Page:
Wood notes that MRI advocates like More for Mission continue to “chip away” at the barriers to market entry. For example, More for Mission is working in close partnership with the PRI Makers Network to encourage foundations to look at MRIs and PRIs as a continuum of investments rather than in separate silos. More for Mission is also focusing now on trustee engagement and in entering into conversations with foundations about MRIs through sector specific engagement such as health or transit-oriented development. But Wood says it is unrealistic to expect the foundation community as a whole to embrace mission-related investing overnight. “People in charge of endowments may believe markets are efficient and that you have to take prices as they come,” he reports. “In that context MRI may look ‘alien’ to them."

Wood remains cautiously optimistic that MRI will continue to take hold despite the barriers and challenges. “There is a lot going on and a lot of potential,” says Wood. “We are entering into a testing period over the next three to five years to see if we can convert interest into more substantial action.”

Current market conditions have been both a challenge and an opportunity for mission-related investing, Wood asserts. On the one hand, investment committees are looking to recoup their market losses. But, on the other, while there is perhaps not yet any deep, fundamental questioning of the market structure, foundations are observing the consequences of the excessive leverage and dysfunctionality of the conventional financial markets and asking whether there might not be better ways to deploy their endowments, and for a higher purpose.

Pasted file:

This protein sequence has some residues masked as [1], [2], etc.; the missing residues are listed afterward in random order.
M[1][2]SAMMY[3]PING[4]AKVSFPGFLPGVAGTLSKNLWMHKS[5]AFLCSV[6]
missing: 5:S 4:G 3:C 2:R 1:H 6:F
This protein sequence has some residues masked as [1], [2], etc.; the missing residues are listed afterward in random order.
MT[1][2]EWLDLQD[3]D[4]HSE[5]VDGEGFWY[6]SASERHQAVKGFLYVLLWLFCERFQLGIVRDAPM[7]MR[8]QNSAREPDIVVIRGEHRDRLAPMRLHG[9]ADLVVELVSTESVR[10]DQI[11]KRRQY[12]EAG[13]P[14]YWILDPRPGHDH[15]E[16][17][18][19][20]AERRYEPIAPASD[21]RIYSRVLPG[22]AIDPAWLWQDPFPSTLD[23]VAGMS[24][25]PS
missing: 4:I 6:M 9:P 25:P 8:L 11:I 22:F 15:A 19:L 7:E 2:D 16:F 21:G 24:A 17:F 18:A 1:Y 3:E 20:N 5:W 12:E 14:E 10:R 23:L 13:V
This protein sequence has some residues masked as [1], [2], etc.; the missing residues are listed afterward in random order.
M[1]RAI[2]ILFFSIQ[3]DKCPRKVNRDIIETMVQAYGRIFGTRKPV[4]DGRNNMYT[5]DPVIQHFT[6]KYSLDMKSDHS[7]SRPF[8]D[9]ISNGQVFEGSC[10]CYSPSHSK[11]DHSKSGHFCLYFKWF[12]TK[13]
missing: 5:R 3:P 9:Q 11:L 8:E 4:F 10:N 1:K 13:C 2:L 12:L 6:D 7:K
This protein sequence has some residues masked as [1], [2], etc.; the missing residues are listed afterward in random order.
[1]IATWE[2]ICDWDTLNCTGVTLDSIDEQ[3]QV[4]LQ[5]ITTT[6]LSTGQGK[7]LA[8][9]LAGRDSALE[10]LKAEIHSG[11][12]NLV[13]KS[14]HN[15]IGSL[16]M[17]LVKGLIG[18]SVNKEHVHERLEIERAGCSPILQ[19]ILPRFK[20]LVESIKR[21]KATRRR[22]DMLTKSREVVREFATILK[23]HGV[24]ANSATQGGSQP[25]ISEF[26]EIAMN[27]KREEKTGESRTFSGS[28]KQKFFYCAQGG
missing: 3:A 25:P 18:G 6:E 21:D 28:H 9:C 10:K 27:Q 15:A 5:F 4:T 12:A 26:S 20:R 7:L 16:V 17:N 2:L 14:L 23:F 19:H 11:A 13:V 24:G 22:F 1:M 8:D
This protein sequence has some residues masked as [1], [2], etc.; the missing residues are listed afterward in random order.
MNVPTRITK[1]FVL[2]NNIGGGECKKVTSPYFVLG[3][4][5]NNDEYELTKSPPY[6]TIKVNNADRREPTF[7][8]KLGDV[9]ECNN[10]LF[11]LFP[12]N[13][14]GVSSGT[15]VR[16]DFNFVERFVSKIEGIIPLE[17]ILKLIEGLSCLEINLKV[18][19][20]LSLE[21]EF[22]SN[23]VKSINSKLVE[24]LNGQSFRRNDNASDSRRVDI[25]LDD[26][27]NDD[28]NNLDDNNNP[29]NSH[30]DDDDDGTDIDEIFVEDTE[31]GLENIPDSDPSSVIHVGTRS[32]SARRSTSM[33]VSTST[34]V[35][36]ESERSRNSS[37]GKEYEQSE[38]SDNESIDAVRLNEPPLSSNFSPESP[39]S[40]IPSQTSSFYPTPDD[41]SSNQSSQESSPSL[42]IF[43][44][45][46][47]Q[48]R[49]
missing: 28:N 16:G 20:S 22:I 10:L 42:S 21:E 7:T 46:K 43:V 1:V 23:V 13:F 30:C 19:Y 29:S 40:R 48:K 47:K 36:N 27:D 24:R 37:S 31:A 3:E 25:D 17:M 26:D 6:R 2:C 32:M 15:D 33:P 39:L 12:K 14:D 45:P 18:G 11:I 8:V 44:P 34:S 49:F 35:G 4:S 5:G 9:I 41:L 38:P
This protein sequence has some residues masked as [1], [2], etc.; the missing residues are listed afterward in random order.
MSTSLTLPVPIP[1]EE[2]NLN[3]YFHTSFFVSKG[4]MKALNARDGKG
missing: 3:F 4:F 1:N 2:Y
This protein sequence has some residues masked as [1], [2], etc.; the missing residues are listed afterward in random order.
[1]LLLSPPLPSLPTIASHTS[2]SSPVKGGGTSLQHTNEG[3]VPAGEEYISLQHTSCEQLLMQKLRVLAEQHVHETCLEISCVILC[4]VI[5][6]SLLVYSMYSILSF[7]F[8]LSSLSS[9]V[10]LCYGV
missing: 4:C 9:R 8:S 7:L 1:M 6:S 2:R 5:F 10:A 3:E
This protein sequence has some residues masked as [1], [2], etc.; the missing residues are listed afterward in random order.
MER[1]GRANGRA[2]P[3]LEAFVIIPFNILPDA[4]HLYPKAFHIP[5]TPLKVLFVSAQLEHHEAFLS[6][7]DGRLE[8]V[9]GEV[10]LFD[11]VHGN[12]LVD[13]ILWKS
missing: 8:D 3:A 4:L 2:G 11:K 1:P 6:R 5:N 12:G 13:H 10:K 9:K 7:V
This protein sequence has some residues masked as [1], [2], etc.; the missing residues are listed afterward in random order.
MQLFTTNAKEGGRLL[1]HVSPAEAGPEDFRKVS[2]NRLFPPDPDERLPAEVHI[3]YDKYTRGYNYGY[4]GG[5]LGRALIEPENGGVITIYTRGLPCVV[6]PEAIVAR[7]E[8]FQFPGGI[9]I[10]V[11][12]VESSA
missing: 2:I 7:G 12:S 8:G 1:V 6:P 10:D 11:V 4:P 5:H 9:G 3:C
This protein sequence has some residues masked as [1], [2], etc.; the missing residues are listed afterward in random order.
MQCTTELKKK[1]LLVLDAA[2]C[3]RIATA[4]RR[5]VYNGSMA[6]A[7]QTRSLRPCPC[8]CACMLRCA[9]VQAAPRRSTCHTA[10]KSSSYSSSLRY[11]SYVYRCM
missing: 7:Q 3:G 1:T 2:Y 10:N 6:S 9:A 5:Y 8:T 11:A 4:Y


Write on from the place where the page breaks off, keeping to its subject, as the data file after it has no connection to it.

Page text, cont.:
Stephen Viederman, the former President of the Jessie Smith Noyes Foundation, has argued that foundations take a much more inclusive approach to defining that “higher purpose.” Most discussions of mission investing, he notes, focus on a foundation’s first defining its mission and then seeking investments that harmonize closely with it. But, Viederman believes, the purpose of any charity or foundation can be more broadly viewed as “the public benefit.” Consequently, he argues, that broader definition of public benefit, which includes all societal and environmental issues and their associated financial risks and opportunities, should be addressed as part of any foundation’s mission-related investing strategy.

–Susan Arterian Chang writes on sustainable investing and is Director of Content Development for Capital Institute, an organization exploring the transformative role finance can play in promoting a more sustainable economy.